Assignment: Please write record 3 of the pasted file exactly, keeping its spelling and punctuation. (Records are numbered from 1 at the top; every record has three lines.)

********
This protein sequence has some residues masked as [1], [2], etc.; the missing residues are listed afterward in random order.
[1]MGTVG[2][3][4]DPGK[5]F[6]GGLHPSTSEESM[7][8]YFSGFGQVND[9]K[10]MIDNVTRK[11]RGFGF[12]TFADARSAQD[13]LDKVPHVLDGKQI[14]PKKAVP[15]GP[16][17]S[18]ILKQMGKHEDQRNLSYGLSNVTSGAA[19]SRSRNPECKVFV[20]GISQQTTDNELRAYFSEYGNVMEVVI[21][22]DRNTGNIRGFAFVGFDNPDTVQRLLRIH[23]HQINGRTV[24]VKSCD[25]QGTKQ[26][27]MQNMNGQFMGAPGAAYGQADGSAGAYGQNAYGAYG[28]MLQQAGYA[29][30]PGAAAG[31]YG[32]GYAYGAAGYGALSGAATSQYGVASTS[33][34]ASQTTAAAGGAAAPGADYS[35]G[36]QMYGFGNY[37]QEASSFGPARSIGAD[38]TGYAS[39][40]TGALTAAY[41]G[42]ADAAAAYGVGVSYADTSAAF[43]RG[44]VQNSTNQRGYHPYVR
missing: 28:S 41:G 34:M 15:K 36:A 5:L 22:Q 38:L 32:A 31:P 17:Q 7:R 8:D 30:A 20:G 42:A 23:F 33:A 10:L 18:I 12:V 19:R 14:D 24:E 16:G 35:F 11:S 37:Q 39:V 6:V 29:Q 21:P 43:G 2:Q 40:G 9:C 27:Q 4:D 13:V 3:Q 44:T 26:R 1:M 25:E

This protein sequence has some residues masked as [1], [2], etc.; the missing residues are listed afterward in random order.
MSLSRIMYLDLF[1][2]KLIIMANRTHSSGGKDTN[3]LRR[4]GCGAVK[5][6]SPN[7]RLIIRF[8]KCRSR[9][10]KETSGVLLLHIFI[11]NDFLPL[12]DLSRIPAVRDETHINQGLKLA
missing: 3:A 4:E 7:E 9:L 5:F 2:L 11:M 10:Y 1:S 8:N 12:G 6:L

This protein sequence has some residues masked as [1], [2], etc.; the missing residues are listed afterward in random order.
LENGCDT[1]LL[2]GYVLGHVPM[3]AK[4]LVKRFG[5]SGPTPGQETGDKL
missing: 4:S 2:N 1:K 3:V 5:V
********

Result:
This protein sequence has some residues masked as [1], [2], etc.; the missing residues are listed afterward in random order.
LENGCDT[1]LL[2]GYVLGHVPM[3]AK[4]LVKRFG[5]SGPTPGQETGDKL
missing: 4:S 2:N 1:K 3:V 5:V